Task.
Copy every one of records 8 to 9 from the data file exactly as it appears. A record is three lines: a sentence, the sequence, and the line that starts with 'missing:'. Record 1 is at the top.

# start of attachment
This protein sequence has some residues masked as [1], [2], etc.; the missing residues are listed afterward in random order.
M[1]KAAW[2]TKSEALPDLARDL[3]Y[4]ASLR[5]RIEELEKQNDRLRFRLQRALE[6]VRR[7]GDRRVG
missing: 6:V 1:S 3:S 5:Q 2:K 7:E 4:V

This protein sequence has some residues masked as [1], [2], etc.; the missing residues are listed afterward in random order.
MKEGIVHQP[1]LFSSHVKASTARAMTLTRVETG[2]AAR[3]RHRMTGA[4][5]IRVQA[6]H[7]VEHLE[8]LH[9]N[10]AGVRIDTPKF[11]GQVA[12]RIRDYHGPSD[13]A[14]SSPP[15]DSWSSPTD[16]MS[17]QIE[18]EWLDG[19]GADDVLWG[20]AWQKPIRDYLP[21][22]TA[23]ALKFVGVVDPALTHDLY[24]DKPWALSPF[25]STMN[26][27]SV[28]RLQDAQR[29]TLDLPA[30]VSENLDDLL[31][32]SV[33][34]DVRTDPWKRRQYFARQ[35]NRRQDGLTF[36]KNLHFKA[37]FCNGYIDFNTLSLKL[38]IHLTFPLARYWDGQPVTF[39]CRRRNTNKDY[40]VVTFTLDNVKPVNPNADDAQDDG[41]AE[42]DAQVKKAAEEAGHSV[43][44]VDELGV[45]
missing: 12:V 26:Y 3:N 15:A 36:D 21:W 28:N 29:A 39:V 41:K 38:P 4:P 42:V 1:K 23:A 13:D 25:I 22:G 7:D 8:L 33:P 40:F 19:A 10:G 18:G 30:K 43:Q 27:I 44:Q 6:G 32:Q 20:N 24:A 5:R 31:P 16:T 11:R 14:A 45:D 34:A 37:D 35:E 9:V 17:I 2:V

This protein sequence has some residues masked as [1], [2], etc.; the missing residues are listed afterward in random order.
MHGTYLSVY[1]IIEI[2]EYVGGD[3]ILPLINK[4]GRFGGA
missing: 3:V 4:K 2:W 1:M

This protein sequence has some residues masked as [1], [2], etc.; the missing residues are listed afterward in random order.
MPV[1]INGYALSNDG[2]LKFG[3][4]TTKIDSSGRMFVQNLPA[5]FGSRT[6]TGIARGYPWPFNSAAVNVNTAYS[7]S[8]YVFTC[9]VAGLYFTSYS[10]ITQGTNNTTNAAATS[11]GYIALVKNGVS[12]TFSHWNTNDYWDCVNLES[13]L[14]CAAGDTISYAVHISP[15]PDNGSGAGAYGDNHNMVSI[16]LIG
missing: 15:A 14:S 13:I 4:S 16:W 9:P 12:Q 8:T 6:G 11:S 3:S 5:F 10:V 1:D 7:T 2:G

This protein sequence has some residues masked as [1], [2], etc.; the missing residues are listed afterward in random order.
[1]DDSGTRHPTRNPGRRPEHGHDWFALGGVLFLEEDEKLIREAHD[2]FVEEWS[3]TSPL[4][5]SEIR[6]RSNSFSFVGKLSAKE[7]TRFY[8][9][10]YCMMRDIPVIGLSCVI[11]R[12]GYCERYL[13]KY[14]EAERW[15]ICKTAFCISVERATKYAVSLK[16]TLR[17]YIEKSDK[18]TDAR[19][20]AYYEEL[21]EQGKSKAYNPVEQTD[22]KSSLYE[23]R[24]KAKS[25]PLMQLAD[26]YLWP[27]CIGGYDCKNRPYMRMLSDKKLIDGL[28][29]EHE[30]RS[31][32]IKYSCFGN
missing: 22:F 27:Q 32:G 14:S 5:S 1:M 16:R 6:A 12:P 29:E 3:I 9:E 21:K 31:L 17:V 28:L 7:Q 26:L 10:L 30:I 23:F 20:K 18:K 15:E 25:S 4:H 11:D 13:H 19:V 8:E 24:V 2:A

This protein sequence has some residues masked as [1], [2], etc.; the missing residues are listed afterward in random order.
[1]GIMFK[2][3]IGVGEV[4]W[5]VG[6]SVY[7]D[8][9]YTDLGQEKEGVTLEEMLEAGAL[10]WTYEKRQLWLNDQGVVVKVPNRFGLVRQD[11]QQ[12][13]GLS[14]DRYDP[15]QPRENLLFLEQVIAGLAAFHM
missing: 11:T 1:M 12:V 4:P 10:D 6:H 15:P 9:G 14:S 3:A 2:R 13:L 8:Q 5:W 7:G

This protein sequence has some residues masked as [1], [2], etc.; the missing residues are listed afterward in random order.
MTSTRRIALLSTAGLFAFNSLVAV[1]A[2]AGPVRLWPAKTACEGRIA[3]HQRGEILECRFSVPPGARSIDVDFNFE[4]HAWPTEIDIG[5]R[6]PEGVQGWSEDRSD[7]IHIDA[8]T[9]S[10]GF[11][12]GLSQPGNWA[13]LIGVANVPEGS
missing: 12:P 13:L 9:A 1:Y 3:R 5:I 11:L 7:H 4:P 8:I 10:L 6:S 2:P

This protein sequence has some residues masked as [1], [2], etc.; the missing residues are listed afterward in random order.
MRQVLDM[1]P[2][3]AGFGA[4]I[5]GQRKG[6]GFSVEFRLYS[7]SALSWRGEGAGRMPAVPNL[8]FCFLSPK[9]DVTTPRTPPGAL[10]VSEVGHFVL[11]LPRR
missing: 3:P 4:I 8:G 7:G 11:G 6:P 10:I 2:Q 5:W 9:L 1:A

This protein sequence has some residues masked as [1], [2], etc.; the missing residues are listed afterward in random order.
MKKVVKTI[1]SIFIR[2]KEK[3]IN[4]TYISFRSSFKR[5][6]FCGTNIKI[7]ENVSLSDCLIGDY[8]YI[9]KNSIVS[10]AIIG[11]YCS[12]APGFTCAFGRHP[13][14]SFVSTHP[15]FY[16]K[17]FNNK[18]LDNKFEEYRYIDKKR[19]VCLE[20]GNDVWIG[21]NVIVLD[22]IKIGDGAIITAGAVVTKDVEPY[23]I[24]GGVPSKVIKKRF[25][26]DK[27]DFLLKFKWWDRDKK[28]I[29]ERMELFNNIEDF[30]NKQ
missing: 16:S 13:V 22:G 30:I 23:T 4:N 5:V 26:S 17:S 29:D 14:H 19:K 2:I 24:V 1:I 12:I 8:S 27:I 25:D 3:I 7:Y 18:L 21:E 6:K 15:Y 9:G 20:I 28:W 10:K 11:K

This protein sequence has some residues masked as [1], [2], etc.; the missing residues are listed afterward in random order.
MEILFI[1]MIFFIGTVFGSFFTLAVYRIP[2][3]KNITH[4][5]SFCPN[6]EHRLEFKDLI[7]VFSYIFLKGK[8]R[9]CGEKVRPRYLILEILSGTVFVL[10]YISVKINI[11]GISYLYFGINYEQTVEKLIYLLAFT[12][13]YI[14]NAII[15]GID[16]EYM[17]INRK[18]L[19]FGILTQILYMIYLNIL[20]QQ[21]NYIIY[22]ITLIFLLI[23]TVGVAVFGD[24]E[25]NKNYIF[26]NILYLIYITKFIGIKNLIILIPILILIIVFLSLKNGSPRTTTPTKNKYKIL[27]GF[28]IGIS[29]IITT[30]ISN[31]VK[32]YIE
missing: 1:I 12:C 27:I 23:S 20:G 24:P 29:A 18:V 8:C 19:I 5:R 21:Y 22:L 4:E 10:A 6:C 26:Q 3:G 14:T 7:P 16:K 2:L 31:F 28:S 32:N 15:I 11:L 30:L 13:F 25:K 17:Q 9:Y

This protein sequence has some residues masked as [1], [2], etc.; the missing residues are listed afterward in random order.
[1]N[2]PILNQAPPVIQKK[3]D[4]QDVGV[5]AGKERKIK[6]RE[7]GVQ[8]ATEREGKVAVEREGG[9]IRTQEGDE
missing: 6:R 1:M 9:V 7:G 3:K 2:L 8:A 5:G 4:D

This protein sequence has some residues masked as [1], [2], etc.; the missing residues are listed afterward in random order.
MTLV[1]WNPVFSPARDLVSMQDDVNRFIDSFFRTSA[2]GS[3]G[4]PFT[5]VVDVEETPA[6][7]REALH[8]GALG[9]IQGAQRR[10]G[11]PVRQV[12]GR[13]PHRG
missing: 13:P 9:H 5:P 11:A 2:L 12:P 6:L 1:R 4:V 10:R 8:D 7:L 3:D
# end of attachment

This protein sequence has some residues masked as [1], [2], etc.; the missing residues are listed afterward in random order.
MRQVLDM[1]P[2][3]AGFGA[4]I[5]GQRKG[6]GFSVEFRLYS[7]SALSWRGEGAGRMPAVPNL[8]FCFLSPK[9]DVTTPRTPPGAL[10]VSEVGHFVL[11]LPRR
missing: 3:P 4:I 8:G 7:G 11:G 6:P 10:I 2:Q 5:W 9:L 1:A

This protein sequence has some residues masked as [1], [2], etc.; the missing residues are listed afterward in random order.
MKKVVKTI[1]SIFIR[2]KEK[3]IN[4]TYISFRSSFKR[5][6]FCGTNIKI[7]ENVSLSDCLIGDY[8]YI[9]KNSIVS[10]AIIG[11]YCS[12]APGFTCAFGRHP[13][14]SFVSTHP[15]FY[16]K[17]FNNK[18]LDNKFEEYRYIDKKR[19]VCLE[20]GNDVWIG[21]NVIVLD[22]IKIGDGAIITAGAVVTKDVEPY[23]I[24]GGVPSKVIKKRF[25][26]DK[27]DFLLKFKWWDRDKK[28]I[29]ERMELFNNIEDF[30]NKQ
missing: 16:S 13:V 22:G 30:I 23:T 4:N 5:V 26:S 17:S 29:D 14:H 19:K 2:I 24:V 1:I 12:I 8:S 27:I 25:D 3:I 7:Y 18:L 21:E 6:K 15:Y 9:G 20:I 28:W 10:K 11:K